The National, Tuesday 3rd January 2012
AS we start another year, it would be fair to say the Port Moresby business community has never quite seen a year that ended as 2011 did. And also fair to say hopefully will not see its like again, although that is by no means certain.
Businesses have, on the whole, remained calm through what have been some of the most tumultuous times in our short history. \
But it is the calmness of the duck swimming on the pond, calm on the surface but a lot of anxiety, strategising and risk planning under the water to stay afloat.
The current scenario is simply not good for business.
It is unsettling even the long termers who thought they had seen everything. Well, our leaders certainly showed us we had seen nothing yet!
PNG faces the challenge of delivering its first LNG project in 2014 and if this industry is to grow and the country to flourish on the back of it, we must deliver.
The reputational risks and potential costs are just too great if we do not. We have several hurdles to get over as an economy until first real revenues come towards the end of the decade-many seem to forget that that is still six to eight years away.
More than ever, we need steady hands on the wheel.
For those who say we have had no constitutional crisis, well the lawyers can debate that ad nauseam.
But it is as close as many of us would want to get.
Very soon in the New Year, we would expect parties who now seem intractably opposed to come to some compromise for the good of the nation.
Some egos need to be subsumed to allow us to move forward. Going into an election with some of these issues not resolved will create havoc in some electorates.
Popular support, much of that within the business community admittedly, is one thing, but it is often fickle and not fully informed and when all else fails we must have our institutions, the pillars of our democratic society, to fall back on.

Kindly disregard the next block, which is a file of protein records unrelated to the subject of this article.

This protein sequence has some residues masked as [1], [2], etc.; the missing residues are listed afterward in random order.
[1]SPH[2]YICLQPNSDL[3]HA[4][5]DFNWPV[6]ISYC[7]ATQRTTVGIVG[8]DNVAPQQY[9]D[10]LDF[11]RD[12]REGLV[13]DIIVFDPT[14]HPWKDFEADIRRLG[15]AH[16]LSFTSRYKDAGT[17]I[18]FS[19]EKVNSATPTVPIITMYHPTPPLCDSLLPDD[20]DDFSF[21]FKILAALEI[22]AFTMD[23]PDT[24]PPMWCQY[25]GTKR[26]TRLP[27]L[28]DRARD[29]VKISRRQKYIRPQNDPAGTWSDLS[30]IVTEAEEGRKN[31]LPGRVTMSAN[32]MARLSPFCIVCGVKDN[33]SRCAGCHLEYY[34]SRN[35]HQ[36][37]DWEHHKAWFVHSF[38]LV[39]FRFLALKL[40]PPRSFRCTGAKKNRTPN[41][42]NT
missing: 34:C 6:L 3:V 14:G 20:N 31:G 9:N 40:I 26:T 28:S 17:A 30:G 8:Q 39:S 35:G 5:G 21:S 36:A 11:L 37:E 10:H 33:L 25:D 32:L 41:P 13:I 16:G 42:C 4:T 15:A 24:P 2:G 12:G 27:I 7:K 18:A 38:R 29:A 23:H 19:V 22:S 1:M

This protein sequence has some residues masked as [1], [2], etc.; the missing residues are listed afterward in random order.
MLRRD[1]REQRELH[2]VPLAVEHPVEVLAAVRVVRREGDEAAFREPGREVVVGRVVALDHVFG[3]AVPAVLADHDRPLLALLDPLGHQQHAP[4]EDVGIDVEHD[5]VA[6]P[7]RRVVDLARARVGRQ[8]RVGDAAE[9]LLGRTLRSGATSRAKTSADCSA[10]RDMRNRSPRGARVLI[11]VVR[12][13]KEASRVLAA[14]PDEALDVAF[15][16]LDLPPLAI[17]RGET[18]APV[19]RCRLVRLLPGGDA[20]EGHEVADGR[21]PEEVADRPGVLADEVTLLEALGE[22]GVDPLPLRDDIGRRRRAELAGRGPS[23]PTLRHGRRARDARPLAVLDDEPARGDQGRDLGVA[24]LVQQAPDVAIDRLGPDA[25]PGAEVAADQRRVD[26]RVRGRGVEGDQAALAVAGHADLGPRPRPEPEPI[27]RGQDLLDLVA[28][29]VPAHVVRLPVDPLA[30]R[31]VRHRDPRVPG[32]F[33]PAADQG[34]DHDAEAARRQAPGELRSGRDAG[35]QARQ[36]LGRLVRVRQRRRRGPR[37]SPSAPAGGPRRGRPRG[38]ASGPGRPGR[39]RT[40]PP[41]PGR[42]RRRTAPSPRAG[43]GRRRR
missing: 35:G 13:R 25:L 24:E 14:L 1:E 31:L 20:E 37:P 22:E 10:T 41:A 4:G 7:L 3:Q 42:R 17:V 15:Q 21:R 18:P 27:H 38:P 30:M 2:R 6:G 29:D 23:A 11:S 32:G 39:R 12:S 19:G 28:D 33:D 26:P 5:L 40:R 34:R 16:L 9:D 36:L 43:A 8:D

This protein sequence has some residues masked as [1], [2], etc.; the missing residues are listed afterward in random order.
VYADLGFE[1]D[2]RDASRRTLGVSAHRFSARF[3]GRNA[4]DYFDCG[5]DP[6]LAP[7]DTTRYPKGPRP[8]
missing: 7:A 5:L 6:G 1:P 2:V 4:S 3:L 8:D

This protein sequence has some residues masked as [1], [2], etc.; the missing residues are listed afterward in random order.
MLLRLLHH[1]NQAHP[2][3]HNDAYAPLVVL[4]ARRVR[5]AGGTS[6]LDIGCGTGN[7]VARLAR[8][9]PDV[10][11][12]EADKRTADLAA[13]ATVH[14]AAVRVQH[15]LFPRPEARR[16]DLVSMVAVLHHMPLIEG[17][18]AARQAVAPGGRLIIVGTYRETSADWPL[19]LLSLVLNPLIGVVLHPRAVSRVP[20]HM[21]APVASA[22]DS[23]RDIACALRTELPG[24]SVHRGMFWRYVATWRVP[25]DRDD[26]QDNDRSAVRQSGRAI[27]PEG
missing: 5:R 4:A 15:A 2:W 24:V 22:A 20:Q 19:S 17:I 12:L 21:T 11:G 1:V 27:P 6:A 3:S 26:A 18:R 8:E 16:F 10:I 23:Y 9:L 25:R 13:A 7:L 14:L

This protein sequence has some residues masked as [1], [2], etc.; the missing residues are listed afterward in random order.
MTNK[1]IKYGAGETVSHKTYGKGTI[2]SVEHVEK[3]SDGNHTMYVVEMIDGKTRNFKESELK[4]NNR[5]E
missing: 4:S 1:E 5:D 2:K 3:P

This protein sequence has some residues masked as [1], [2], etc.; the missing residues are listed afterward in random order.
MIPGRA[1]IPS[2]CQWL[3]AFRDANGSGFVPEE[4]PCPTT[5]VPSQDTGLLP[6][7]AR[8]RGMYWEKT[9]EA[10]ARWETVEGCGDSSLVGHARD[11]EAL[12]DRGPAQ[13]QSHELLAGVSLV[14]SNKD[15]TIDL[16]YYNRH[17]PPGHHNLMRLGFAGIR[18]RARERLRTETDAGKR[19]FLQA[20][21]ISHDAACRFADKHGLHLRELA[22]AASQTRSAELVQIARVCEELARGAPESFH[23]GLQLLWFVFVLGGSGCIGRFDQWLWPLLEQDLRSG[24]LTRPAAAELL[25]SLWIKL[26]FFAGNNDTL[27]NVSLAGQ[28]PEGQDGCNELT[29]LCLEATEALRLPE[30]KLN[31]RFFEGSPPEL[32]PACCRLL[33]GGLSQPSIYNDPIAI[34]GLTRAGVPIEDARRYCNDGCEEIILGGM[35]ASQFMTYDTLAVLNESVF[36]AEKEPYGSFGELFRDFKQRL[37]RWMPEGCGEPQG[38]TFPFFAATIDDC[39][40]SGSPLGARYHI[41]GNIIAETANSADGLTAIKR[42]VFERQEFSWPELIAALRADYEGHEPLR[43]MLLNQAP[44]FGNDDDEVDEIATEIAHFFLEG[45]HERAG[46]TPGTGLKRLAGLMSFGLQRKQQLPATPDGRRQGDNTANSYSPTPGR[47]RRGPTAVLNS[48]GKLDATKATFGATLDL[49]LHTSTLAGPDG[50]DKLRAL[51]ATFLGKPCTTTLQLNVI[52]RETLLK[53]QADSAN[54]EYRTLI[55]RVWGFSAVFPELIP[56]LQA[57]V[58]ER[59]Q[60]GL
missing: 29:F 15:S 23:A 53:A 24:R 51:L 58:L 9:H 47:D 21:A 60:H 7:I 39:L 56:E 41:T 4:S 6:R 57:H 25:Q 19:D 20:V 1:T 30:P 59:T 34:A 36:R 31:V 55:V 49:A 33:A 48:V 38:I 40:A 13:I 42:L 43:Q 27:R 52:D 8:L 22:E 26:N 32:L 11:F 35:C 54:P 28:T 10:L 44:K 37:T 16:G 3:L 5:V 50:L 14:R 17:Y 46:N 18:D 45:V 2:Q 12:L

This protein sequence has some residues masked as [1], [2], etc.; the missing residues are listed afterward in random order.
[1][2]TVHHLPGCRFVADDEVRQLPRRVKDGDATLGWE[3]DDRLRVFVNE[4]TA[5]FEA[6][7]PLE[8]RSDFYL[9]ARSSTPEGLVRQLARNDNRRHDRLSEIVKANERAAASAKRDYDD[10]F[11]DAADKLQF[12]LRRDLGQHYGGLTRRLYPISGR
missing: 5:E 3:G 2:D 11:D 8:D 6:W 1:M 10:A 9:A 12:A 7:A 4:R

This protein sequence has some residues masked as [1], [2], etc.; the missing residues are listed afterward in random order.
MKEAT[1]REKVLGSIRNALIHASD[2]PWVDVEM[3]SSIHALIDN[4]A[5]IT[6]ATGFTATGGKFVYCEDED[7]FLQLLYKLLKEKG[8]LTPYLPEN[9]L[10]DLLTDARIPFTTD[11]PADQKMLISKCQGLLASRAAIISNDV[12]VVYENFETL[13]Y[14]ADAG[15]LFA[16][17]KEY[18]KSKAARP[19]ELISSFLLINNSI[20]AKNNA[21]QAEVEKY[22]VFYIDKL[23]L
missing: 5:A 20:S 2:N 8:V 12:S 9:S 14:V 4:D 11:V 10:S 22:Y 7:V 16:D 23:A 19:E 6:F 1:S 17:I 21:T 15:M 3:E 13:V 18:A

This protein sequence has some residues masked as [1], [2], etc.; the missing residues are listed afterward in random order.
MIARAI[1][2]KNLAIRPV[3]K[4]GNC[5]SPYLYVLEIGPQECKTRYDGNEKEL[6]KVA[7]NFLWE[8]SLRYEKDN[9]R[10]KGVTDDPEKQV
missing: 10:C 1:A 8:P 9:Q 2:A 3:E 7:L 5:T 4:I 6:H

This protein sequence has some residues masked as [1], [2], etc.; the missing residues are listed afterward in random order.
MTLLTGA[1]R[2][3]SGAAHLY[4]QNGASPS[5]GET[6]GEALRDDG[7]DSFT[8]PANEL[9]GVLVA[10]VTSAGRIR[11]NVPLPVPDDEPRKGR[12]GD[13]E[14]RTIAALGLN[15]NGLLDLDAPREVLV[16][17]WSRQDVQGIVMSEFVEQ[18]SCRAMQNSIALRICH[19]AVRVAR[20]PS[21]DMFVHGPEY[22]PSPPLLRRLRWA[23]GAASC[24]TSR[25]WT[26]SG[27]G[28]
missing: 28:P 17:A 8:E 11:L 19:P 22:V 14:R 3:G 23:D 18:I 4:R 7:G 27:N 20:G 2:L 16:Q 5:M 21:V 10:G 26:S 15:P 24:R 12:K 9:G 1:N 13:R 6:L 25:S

Mistakes have been made, on both sides of the current political fence, and it is hard to fathom the reasoning behind some of them.
The attempt to call the army out when it was obvious the police force was facing a serious fracture begs belief, given the past levels of animosity that have flared between the two forces.
PNG can be very grateful for the level heads of Commissioner (Tom) Kulunga and Brig-Gen (Francis) Agwi.
The deportation of a prominent businessman just before the Christmas holiday has not sent encouraging signals to the business community. Many of us consider it a shot across the bows of those non-citizens in business and one would have to wonder why the government thought such an action necessary.
The vast majority of our businesses stay a million miles away from PNG politics, most of them do not vote, so what was the fear?
The Migration Act, as many like it around the world do, gives governments draconian powers in dealing with foreigners, but all governments are judged by how they exercise their power.
Where are we heading – is it to be walked softly and carry a big stick or is it power corrupts, and absolute power corrupts absolutely?
The full facts in the Osborne case will come out in due course hopefully, but the fact remains the heavy-handed and prejudiced way in which his deportation was handled gave him less rights than a bank robber or murderer .
We are better than this!
The last few weeks had created an uncertainty within the city’s business community and that needs to be dissipated swiftly.
In conclusion, one thing we should all take great heart from is the way the ordinary person in our country has reacted to this turmoil.
I doubt there is anywhere in the world where this sort of chaos would not have brought people onto the streets.
Congratulations PNG and we wish each and everyone one of you a safe, just, healthy and prosperous new year in 2012.
n David Conn is the chief executive officer of Port Moresby Chamber of Commerce and Industry’